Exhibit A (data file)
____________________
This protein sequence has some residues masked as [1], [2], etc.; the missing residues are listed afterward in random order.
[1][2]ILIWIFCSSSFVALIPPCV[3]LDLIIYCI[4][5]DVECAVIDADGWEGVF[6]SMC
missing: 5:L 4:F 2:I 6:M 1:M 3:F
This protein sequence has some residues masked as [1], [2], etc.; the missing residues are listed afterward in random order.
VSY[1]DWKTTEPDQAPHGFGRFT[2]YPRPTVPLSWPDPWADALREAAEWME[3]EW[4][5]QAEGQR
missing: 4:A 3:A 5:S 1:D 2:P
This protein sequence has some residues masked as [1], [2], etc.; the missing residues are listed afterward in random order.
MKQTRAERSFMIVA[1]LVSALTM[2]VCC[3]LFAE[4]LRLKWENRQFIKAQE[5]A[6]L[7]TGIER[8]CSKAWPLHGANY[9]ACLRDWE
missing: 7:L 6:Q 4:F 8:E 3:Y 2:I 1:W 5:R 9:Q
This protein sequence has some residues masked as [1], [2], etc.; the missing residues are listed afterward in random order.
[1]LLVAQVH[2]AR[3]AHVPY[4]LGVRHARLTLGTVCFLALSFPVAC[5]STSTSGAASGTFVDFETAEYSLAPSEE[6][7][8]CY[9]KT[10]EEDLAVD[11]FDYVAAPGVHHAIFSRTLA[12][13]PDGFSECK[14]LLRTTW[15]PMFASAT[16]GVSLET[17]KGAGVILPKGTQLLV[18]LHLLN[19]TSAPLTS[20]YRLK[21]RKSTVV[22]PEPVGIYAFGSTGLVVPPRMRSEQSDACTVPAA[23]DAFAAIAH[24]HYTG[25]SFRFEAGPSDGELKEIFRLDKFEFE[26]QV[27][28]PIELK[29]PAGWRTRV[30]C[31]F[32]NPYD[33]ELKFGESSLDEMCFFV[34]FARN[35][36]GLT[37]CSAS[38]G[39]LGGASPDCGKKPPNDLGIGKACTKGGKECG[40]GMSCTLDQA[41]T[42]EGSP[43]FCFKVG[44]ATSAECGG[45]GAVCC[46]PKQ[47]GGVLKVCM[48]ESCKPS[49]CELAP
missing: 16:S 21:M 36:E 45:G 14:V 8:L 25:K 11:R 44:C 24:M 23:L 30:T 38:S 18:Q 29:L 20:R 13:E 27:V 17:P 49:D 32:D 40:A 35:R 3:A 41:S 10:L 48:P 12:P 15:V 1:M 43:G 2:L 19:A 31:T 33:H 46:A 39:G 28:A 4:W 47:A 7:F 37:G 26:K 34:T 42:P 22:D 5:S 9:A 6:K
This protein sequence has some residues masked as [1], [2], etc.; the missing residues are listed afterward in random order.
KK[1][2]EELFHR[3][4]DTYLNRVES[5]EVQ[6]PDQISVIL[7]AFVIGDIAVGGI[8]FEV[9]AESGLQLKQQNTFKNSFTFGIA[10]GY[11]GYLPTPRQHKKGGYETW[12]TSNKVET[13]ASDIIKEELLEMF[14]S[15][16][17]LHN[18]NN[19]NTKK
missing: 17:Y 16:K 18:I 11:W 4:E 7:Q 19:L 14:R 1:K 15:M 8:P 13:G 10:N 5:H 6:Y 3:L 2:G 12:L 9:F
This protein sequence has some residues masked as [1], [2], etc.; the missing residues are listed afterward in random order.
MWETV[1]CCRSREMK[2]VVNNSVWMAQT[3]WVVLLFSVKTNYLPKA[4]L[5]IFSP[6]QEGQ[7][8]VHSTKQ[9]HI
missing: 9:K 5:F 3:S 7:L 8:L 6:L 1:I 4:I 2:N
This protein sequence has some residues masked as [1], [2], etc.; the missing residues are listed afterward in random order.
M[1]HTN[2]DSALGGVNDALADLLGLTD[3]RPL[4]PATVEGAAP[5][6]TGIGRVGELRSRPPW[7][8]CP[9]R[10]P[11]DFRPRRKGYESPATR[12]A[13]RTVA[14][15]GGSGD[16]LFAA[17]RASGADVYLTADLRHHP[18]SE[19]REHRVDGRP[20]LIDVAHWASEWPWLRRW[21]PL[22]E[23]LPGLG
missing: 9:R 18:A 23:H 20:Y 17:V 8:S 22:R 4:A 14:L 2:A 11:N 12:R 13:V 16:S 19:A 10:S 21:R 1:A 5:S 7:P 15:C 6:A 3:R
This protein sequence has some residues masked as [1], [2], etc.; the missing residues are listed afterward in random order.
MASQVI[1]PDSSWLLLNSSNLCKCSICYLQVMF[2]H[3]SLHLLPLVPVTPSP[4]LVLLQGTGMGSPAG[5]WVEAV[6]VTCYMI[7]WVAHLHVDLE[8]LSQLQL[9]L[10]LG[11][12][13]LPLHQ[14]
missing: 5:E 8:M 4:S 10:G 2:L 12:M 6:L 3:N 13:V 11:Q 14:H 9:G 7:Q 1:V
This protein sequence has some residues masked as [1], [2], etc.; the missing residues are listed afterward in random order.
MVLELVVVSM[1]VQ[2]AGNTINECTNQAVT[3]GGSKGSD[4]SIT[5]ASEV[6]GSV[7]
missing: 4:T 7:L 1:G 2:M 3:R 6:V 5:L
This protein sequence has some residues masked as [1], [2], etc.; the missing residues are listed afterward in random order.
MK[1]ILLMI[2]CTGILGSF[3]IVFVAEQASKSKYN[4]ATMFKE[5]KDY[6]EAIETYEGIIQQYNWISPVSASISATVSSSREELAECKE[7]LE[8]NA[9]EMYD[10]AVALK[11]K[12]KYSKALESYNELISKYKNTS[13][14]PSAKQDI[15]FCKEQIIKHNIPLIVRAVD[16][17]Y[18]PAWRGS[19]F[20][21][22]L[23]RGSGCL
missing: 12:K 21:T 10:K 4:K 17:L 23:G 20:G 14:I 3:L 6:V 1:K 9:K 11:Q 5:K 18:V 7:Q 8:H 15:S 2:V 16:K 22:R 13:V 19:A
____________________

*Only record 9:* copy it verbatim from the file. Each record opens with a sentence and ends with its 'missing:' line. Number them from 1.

This protein sequence has some residues masked as [1], [2], etc.; the missing residues are listed afterward in random order.
MVLELVVVSM[1]VQ[2]AGNTINECTNQAVT[3]GGSKGSD[4]SIT[5]ASEV[6]GSV[7]
missing: 4:T 7:L 1:G 2:M 3:R 6:V 5:L